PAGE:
As I was unloading my gear from the truck, Richard crawled out of the canoe, and headed up the bank. He said he was hungry, but I think he was checking his hair, and freshening up his cologne. While he was doing that, Will stayed in the canoe. Strewn around him were spare reels, spools, fly boxes, forceps, vise – about 300 different gadgets all together. These implements, combined with his furrowed brow and busy hands gave him, to the uneducated, an appearance of importance. A maestro, conducting his orchestra of tackle. I was piling my gear on the dock, checking on Richard out of the corner of my eye, and trying not to seem impatient with Will, when it happened. A shout, a “kerplunk,” and the sound of an entire section of the LL Bean store dumping into the water. It happened so fast, I barely saw any of it. A flailing of the Maestro’s gangling arms and legs, and the instantaneous inversion of the canoe. Where there was, only a moment ago, a canoe full of fly fisherman and six bushels of doodads; there was now the canoe floating bottom side up, and Will dog paddling towards shore, muttering to himself, yet looking as dignified as possible under the circumstances. Richard had since thrown his bottle of Drakkar Noir into his gear, and was guffawing at the unfortunate plight of his friend. As much as I personally hate to laugh at people less fortunate than I, especially a friend, I could not help but smile as Will crawled up the bank, dripping wet, sliding in the mud, and uttering profanities. Richard, of course, in between gales of laughter, was absolutely begging me to grab my camera and take a picture of Will in his altered state. I chose the high road instead.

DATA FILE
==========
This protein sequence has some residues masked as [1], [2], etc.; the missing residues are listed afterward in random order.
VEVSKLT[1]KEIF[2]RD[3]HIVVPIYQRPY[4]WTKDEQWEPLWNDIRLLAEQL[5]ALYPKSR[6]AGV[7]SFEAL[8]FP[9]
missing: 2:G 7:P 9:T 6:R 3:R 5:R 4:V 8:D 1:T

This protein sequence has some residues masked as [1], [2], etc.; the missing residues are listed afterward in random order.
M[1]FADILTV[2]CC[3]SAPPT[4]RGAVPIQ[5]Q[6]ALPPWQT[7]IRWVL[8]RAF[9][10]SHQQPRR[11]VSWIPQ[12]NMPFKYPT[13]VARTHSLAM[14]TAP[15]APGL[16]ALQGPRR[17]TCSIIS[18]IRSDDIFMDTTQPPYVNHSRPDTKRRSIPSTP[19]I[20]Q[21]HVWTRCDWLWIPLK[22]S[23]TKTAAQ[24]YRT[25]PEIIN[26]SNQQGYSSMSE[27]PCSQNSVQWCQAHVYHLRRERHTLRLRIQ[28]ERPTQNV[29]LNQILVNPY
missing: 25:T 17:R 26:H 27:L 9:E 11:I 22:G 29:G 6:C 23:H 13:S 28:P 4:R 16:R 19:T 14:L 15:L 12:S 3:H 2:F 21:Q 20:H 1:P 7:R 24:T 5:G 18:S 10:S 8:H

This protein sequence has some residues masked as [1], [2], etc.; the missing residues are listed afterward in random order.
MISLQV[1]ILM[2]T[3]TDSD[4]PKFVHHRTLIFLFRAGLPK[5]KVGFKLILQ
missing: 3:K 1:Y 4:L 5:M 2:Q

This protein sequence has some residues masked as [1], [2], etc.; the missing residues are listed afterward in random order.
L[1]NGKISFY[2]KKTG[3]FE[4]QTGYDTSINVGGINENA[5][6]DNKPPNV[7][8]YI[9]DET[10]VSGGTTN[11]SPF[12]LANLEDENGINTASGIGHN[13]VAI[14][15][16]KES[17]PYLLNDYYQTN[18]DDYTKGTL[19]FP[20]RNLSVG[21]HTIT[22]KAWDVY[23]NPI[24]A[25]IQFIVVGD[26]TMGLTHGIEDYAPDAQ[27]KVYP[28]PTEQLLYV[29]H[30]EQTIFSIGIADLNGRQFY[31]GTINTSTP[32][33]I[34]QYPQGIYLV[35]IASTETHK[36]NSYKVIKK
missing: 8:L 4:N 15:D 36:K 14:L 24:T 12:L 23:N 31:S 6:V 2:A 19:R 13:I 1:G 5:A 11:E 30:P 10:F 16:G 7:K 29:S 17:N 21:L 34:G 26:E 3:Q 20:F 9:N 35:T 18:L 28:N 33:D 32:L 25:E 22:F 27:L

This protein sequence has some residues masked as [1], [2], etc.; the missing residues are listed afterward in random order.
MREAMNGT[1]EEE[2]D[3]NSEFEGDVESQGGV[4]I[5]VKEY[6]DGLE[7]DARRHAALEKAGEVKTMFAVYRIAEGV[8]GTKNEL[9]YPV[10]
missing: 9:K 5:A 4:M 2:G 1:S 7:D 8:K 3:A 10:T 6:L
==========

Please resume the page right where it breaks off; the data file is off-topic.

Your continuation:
What was even more curious to me was that an experienced woodsman like Will didn’t have any spare clothes with him. Only the greenest of greenhorns leaves the house on a fishing trip with no spare clothes. In his fog of nervousness and anxiety caused by the thought of fishing against someone other than Richard, a change of clothes must have slipped his mind. I had a light jacket in my truck, and a spare pair of socks. Richard had some spare clothes too – leather chaps, neon French bicyclist’s pants, a lavender chiffon blouse (I didn’t ask) and a pair of sweat pants that must have belonged to his wife. Will took the sweat pants, and between Richard and I, we got him fixed up and ready to go again.